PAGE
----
How to be a Christian in a time of war
As the number of Muslims in Ireland has increased, there has been a surge in violence against the country’s Christians.
This week, the Church of Ireland was rocked by a wave of attacks.
The Irish Catholic Church’s statement in response to the violence came in the wake of a deadly assault in the small village of St Thomas’s, in County Donegal, on Sunday.
The attacker, identified only as Mohammed, allegedly shot three people in front of his victim and stole the gun before fleeing.
He then attacked three more people, including an elderly woman who was shot in the head and left for dead.
“The attack occurred on St Thomas Street in the village of Derry, on the evening of December 9th.
At around 10pm, a gunman entered a church, opened fire on the congregation, and stole two pistols, a rifle and a handgun,” read the statement from the Church.
“He then fled the scene and was reported missing later that evening.”
The attacker’s weapon was recovered by the gardaí in Derry in the early hours of Monday morning.
“We are concerned that these incidents will fuel the rise in violent attacks in our communities and further fuel the fear and division that we are experiencing,” the statement continued.
“This violence can only further exacerbate our existing problems and undermine the healing and reconciliation process that is vital to our faith.”
The Church of England was quick to respond, writing on Facebook: “Violence is not the way to build peace.
It is the opposite.”
But the attacks have prompted a wider conversation about the conflict and the importance of building trust and building bridges.
“When people are feeling hurt, it’s a great feeling to feel you’re not alone,” said Sister Theresa McCafferty, pastor of St Patrick’s Church in Kilkenny.
“It brings people together, and I think that’s why we see a lot of healing happening.”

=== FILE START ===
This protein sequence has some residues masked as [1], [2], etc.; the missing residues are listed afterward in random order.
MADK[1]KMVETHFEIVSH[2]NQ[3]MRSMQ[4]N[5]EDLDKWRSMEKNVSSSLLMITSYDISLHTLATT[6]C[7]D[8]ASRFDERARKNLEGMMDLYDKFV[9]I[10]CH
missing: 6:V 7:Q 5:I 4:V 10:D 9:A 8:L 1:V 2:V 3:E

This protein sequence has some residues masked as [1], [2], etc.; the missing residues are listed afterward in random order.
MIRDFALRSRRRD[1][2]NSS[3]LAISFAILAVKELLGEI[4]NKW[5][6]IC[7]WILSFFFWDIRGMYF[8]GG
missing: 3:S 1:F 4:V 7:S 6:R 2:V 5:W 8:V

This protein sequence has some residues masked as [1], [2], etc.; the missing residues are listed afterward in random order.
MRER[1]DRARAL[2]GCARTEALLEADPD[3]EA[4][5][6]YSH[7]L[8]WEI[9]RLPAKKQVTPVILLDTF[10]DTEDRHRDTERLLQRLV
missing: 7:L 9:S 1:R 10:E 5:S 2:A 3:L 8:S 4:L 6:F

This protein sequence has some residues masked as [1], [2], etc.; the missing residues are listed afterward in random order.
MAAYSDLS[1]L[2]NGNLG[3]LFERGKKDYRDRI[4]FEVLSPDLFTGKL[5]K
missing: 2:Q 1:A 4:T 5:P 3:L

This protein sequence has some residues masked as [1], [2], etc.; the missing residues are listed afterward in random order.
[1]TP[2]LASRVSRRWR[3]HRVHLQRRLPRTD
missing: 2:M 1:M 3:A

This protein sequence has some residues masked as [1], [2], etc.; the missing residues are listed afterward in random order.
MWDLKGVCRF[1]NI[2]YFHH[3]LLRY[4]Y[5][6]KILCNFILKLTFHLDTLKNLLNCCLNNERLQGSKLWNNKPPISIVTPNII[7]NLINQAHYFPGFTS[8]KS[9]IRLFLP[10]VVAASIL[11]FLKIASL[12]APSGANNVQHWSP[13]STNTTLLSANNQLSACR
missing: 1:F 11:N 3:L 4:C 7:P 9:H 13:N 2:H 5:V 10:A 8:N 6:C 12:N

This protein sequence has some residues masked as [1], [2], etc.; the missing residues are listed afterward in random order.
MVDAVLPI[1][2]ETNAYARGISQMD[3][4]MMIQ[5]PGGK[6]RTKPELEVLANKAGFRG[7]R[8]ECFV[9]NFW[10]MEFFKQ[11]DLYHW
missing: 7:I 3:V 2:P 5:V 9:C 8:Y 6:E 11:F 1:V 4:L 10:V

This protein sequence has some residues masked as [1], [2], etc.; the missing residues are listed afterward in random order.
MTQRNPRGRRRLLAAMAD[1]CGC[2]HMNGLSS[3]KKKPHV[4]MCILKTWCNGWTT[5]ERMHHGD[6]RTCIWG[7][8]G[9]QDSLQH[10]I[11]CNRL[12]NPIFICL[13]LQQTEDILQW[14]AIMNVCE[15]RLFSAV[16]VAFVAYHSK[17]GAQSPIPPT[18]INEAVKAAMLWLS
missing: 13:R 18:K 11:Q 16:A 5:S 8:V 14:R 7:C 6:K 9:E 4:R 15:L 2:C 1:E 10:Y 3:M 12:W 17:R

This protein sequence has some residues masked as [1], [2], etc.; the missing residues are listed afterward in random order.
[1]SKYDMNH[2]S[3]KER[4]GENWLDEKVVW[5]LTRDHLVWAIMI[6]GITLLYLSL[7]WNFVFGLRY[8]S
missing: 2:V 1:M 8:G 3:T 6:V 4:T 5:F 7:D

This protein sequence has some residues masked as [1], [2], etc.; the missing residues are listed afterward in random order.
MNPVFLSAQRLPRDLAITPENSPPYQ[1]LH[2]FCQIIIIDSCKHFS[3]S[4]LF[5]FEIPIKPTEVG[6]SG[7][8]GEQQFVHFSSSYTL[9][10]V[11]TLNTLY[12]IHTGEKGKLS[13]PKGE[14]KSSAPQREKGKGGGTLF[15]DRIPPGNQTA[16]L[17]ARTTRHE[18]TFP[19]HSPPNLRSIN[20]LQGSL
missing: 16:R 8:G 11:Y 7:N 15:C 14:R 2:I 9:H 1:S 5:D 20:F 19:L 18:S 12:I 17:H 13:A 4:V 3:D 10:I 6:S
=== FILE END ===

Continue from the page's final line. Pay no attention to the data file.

She said people are struggling to make sense of the violence.
“There is a lot to understand and understand, and to see things in context.
It’s been difficult for people to put their heads together and to be able to say what is wrong with this society and what needs to change,” she said.
“I think we are going through a really difficult time and people need to recognise that there is hope and that there are some things that we can do.”
Sister McCaffert said she believes that violence is only one of many issues facing Ireland’s Christian community.
“As Christians, we are often asked to be peacemakers.
We are often criticised for having a certain way of life.
We can be too quiet, too quiet.
I think it’s important for us to speak out, to talk about what we want, and we need to be compassionate,” she added.
“That’s not a negative thing.
But in fact, it is a relationship between people and their government.” “
In our culture, we often think of peace as being a person-to-person relationship, a relationship of love, a love between people.
But in fact, it is a relationship between people and their government.”
A number of local groups have formed to help those affected by the violence and have offered financial support.
In Kilkennan, a local church is working to set up a refuge for those who are homeless and vulnerable.
It said it has a community centre and other services available to people who are at risk of losing their homes.
“If we can’t afford to take on people, we can help people who might be on the streets or in crisis, or who need the support of other people,” said the Rev. Peter McLean, who leads the St Patrick Catholic Church.
There is also a charity called the St Thomas Trust that has set up shelter in a number of the local churches to offer support and support groups to those in need.
The charity said it would work with the local Catholic organisations to support those who need it most.
“St Thomas Trust is also providing a safe place for those people who need shelter and to support them in their journey towards recovery,” it said in a statement.
The Church is calling on all people in the country to help build a more united Ireland.
“Peace, reconciliation and reconciliation of the people of Ireland, will always be the goal,” said Cardinal Sean Brady.
“To help heal the wounds of conflict, we must build a culture of healing and peace that respects all people.”
The Irish government said the violence in the area is the “biggest” it has faced since the conflict started.
“What happened in Kilpatrick is the biggest attack on our peace and reconciliation efforts since the beginning of the conflict,” a spokesman for Minister for Justice Frances Fitzgerald said.
“It is a tragedy and the Government is working closely with local authorities, community leaders and others to ensure that those responsible for this crime are brought to justice.”